Economy of Argentina
The economy of Argentina is a high-income economy, Latin America's third largest, and the second largest in South America behind Brazil.
The country benefits from rich natural resources, a highly literate population, an export-oriented agricultural sector, and a diversified industrial base. Argentina's economic performance has historically been very uneven, in which high economic growth alternated with severe recessions, particularly during the late twentieth century, and income maldistribution and poverty increased. Early in the twentieth century Argentina had one of the highest per capita GDP levels in the world and the third largest economy in the developing world. Today a high-income economy, Argentina maintains a relatively high quality of life and GDP per capita.
Argentina is considered an emerging market by the FTSE Global Equity Index, and is one of the G-20 major economies.
GDP of Argentina is $578.7 billion (nominal) (24th, 2015) $964.3 billion (PPP) (24th, 2015) and GDP growth 2.1% (2015) GDP per capita in 2015 $13,428 (nominal), $22375 (PPP). SectorsAgriculture
Argentina is one of the world's major agricultural producers, ranking among the top producers in most of the following, exporters of beef, citrusfruit,grapes, honey, maize, sorghum, soybeans, squash, sunflower seeds, wheat, and yerba mate. Agriculture accounted for 9% of GDP in 2010, and around one fifth of all exports (not including processed food and feed, which are another third). Natural resources
Mining and other extractive activities, such as gas and petroleum, are growing industries, increasing from 2% of GDP in 1980 to around 4% today. Metals and minerals mined include borate, copper, lead, magnesium, sulfur, tungsten, uranium, zinc, silver, titanium, and gold, whose production was boosted after 1997 . Metal ore exports soared from US$200 million in 1996 to US$1.2 billion in 2004,and to over US$3 billion in 2010. Industry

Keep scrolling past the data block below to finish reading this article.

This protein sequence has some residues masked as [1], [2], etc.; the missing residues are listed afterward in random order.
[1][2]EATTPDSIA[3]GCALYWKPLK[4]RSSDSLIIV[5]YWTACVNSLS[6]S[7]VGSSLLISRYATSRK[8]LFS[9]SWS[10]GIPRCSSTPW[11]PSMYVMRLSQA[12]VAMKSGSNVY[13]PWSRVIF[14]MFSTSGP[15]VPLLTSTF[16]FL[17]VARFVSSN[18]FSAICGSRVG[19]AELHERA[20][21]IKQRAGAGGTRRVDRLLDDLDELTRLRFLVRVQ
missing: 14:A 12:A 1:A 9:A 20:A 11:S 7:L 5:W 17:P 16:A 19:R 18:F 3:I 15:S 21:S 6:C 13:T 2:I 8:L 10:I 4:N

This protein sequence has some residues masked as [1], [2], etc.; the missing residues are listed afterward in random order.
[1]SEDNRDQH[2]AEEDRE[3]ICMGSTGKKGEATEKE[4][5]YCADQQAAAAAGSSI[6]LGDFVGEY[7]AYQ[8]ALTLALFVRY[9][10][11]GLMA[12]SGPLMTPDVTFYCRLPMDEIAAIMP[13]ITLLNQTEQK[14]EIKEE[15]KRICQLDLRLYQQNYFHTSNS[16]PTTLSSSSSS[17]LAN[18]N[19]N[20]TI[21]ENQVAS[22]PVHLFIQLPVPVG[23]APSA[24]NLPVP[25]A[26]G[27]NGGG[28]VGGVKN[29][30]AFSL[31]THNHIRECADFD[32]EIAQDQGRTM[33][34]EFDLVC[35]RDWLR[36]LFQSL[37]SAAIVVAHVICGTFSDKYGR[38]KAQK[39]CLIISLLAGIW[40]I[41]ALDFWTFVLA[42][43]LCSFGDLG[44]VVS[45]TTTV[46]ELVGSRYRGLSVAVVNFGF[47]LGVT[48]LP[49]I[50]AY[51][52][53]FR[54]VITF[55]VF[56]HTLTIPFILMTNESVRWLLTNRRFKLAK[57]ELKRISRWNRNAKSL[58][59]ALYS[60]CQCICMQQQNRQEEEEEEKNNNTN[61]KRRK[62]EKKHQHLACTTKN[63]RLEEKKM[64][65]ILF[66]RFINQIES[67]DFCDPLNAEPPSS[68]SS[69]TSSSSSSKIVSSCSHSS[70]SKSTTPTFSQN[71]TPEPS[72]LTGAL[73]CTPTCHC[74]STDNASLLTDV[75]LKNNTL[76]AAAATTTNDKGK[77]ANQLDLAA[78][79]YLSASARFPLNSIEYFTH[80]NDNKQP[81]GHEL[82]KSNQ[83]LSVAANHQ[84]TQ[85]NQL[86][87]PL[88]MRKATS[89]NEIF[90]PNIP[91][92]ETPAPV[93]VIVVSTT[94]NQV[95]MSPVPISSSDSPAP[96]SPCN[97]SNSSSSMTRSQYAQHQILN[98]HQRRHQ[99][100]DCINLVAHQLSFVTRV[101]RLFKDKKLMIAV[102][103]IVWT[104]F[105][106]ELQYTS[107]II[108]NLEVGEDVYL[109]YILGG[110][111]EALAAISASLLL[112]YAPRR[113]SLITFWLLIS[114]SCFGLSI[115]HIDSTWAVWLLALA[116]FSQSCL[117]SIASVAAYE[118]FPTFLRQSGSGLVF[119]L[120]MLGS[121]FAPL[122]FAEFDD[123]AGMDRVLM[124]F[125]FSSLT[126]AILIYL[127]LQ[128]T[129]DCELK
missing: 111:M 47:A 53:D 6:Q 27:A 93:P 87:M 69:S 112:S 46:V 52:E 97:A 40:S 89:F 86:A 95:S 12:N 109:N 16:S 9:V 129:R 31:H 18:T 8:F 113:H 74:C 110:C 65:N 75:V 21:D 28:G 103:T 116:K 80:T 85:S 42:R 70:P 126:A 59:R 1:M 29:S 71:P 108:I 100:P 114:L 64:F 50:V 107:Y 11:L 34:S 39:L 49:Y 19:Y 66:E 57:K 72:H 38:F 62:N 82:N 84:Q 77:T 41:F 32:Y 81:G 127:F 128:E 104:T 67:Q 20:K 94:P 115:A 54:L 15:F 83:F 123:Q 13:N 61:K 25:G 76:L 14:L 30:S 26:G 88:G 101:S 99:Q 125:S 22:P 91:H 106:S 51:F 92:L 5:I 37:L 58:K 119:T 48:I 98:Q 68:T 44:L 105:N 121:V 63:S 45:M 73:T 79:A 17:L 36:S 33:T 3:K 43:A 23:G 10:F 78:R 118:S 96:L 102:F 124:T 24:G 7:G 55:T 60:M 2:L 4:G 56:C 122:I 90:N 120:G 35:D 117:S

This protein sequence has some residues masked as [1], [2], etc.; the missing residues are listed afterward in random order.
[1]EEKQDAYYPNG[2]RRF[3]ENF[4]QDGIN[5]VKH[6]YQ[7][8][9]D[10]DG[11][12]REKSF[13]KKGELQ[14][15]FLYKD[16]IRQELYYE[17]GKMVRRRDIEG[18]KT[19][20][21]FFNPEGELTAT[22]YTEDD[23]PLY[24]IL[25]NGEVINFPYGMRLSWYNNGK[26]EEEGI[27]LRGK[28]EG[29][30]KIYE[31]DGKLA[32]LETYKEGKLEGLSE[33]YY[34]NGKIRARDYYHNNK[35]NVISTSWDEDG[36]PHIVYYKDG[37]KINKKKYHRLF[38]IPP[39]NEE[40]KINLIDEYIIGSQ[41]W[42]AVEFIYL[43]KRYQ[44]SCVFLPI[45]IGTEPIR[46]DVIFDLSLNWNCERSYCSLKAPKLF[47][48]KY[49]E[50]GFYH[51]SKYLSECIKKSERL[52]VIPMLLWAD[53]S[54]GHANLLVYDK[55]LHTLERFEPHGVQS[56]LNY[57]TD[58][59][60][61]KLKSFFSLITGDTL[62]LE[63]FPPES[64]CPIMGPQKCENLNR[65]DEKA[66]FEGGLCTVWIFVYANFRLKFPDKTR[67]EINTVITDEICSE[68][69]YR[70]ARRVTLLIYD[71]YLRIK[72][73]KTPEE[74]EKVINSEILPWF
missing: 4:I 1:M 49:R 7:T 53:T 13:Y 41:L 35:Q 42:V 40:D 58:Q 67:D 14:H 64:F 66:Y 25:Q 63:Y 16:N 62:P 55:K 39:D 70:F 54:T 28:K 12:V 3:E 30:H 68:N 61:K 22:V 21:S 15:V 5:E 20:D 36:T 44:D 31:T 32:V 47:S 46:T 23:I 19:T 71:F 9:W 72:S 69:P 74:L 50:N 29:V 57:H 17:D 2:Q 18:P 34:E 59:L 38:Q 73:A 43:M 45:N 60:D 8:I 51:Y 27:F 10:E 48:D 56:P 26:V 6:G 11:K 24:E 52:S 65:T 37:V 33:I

Manufacturing is the largest single sector in the nation's economy (15% of GDP), and is well-integrated into Argentine agriculture, with half the nation's industrial exports being agricultural in nature. Leading sectors by production value are: Food processing and beverages; motor vehicles and auto parts ; refinery products, and biodiesel; chemicals and pharmaceuticals; steel andaluminium; and industrial and farm machinery; electronics and home appliances. Services
The service sector is the largest contributor to total GDP, accounting for over 60%. Argentina enjoys a diversified service sector, which includes well-developed social, corporate, financial, insurance, real estate, transport, communication services, and tourism.Banking
Argentine banking, whose deposits exceeded US$120 billion in December 2012, developed around public sector banks, but is now dominated by the private sector. The private sector banks account for most of the 80 active institutions (over 4,000 branches) and holds nearly 60% of deposits and loans, and as many foreign-owned banks as local ones operate in the country.Tourism
The World Economic Forum estimated that, in 2012, tourism generated around US$17 billion in direct economic turnover, another US$30 billion in indirect turnover; the industry employed 650,000 directly and 1.1 million more indirectly. Tourism from abroad contributed US$5.3 billion, having become the third largest source of foreign exchange in 2004. Around 5.7 million foreign visitors arrived in 2012, reflecting a doubling in visitors since 2002 despite a relative appreciation of the peso.
This article is licensed under the GNU Free Documentation License
. It uses material from the
Wikipedia article "Economy Of Argentina"
Global Tenders has one of the largest database of international and national tenders/competitive bids, procurement news, project information, contract awards, related to Argentina from all over the world.
This section contains economy and business opportunities and from Argentina